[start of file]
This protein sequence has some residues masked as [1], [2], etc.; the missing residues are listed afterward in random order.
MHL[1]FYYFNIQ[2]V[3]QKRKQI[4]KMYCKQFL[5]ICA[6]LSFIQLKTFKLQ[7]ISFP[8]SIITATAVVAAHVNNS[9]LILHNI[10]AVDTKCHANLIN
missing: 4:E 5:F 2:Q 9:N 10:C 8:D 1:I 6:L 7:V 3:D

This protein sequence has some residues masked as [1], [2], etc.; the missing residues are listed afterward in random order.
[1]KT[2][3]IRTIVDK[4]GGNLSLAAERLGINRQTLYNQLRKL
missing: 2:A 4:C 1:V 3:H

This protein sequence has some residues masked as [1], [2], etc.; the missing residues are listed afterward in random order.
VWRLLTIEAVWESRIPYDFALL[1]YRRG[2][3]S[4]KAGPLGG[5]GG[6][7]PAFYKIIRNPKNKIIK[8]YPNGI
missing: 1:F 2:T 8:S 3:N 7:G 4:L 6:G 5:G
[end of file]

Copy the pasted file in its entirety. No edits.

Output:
This protein sequence has some residues masked as [1], [2], etc.; the missing residues are listed afterward in random order.
MHL[1]FYYFNIQ[2]V[3]QKRKQI[4]KMYCKQFL[5]ICA[6]LSFIQLKTFKLQ[7]ISFP[8]SIITATAVVAAHVNNS[9]LILHNI[10]AVDTKCHANLIN
missing: 4:E 5:F 2:Q 9:N 10:C 8:D 1:I 6:L 7:V 3:D

This protein sequence has some residues masked as [1], [2], etc.; the missing residues are listed afterward in random order.
[1]KT[2][3]IRTIVDK[4]GGNLSLAAERLGINRQTLYNQLRKL
missing: 2:A 4:C 1:V 3:H

This protein sequence has some residues masked as [1], [2], etc.; the missing residues are listed afterward in random order.
VWRLLTIEAVWESRIPYDFALL[1]YRRG[2][3]S[4]KAGPLGG[5]GG[6][7]PAFYKIIRNPKNKIIK[8]YPNGI
missing: 1:F 2:T 8:S 3:N 7:G 4:L 6:G 5:G